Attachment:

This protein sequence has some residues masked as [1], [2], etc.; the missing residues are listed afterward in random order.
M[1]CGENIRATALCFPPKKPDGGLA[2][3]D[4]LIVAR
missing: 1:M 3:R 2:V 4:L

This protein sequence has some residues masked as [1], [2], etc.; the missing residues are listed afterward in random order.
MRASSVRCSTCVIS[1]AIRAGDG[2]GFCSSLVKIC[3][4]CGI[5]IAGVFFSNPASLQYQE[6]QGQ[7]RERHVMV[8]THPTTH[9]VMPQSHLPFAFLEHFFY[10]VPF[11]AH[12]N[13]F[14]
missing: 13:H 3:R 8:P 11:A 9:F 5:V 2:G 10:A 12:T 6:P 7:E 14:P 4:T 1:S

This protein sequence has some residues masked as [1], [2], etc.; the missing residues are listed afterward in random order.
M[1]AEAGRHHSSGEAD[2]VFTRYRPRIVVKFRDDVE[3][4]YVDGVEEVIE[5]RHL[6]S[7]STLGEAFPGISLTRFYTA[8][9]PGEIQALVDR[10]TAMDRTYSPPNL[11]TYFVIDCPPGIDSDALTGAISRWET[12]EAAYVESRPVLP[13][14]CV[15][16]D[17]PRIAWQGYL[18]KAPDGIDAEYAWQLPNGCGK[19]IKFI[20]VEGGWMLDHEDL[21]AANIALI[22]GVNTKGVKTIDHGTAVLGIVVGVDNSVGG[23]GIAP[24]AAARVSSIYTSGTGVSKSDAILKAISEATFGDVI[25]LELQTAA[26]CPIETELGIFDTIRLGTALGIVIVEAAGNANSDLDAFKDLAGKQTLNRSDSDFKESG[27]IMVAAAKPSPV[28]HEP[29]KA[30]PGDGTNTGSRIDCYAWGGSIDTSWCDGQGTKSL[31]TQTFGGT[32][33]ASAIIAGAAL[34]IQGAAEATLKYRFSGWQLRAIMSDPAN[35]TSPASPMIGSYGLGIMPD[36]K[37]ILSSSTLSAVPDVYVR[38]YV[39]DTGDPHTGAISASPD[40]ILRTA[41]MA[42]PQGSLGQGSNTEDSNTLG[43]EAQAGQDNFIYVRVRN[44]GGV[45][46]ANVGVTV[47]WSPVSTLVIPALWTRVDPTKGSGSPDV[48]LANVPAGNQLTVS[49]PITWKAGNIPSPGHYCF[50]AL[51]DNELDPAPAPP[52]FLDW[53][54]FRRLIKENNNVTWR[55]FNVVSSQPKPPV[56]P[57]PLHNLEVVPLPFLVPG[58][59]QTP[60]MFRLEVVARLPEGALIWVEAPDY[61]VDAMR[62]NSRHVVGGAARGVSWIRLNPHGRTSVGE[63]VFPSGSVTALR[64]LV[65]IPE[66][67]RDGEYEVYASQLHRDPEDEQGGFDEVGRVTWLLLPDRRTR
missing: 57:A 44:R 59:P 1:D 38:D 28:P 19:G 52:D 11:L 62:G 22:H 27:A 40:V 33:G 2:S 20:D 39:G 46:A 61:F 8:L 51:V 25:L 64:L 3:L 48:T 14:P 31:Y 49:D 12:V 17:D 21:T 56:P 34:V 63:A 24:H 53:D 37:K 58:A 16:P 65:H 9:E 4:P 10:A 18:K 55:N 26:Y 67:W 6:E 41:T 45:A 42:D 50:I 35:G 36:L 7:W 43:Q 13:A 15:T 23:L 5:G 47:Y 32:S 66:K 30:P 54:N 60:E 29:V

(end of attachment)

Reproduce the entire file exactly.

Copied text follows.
This protein sequence has some residues masked as [1], [2], etc.; the missing residues are listed afterward in random order.
M[1]CGENIRATALCFPPKKPDGGLA[2][3]D[4]LIVAR
missing: 1:M 3:R 2:V 4:L

This protein sequence has some residues masked as [1], [2], etc.; the missing residues are listed afterward in random order.
MRASSVRCSTCVIS[1]AIRAGDG[2]GFCSSLVKIC[3][4]CGI[5]IAGVFFSNPASLQYQE[6]QGQ[7]RERHVMV[8]THPTTH[9]VMPQSHLPFAFLEHFFY[10]VPF[11]AH[12]N[13]F[14]
missing: 13:H 3:R 8:P 11:A 9:F 5:V 2:G 10:A 12:T 6:P 7:E 14:P 4:T 1:S

This protein sequence has some residues masked as [1], [2], etc.; the missing residues are listed afterward in random order.
M[1]AEAGRHHSSGEAD[2]VFTRYRPRIVVKFRDDVE[3][4]YVDGVEEVIE[5]RHL[6]S[7]STLGEAFPGISLTRFYTA[8][9]PGEIQALVDR[10]TAMDRTYSPPNL[11]TYFVIDCPPGIDSDALTGAISRWET[12]EAAYVESRPVLP[13][14]CV[15][16]D[17]PRIAWQGYL[18]KAPDGIDAEYAWQLPNGCGK[19]IKFI[20]VEGGWMLDHEDL[21]AANIALI[22]GVNTKGVKTIDHGTAVLGIVVGVDNSVGG[23]GIAP[24]AAARVSSIYTSGTGVSKSDAILKAISEATFGDVI[25]LELQTAA[26]CPIETELGIFDTIRLGTALGIVIVEAAGNANSDLDAFKDLAGKQTLNRSDSDFKESG[27]IMVAAAKPSPV[28]HEP[29]KA[30]PGDGTNTGSRIDCYAWGGSIDTSWCDGQGTKSL[31]TQTFGGT[32][33]ASAIIAGAAL[34]IQGAAEATLKYRFSGWQLRAIMSDPAN[35]TSPASPMIGSYGLGIMPD[36]K[37]ILSSSTLSAVPDVYVR[38]YV[39]DTGDPHTGAISASPD[40]ILRTA[41]MA[42]PQGSLGQGSNTEDSNTLG[43]EAQAGQDNFIYVRVRN[44]GGV[45][46]ANVGVTV[47]WSPVSTLVIPALWTRVDPTKGSGSPDV[48]LANVPAGNQLTVS[49]PITWKAGNIPSPGHYCF[50]AL[51]DNELDPAPAPP[52]FLDW[53][54]FRRLIKENNNVTWR[55]FNVVSSQPKPPV[56]P[57]PLHNLEVVPLPFLVPG[58][59]QTP[60]MFRLEVVARLPEGALIWVEAPDY[61]VDAMR[62]NSRHVVGGAARGVSWIRLNPHGRTSVGE[63]VFPSGSVTALR[64]LV[65]IPE[66][67]RDGEYEVYASQLHRDPEDEQGGFDEVGRVTWLLLPDRRTR
missing: 57:A 44:R 59:P 1:D 38:D 28:P 19:G 52:D 11:L 62:G 22:H 27:A 40:V 33:G 2:S 20:D 39:G 46:A 61:F 8:L 51:V 25:L 64:L 3:L 48:T 14:P 31:Y 49:D 12:V 17:D 21:T 56:P 34:V 63:A 24:H 53:D 37:K 58:A 16:P 65:H 9:E 4:P 10:A 18:K 55:N 26:Y 67:W 6:E 41:T 45:A 42:D 50:I 35:G 36:L 7:W 43:Q 13:A 15:T 23:L 5:G 47:Y 32:S 66:K 30:P 54:N 60:E 29:V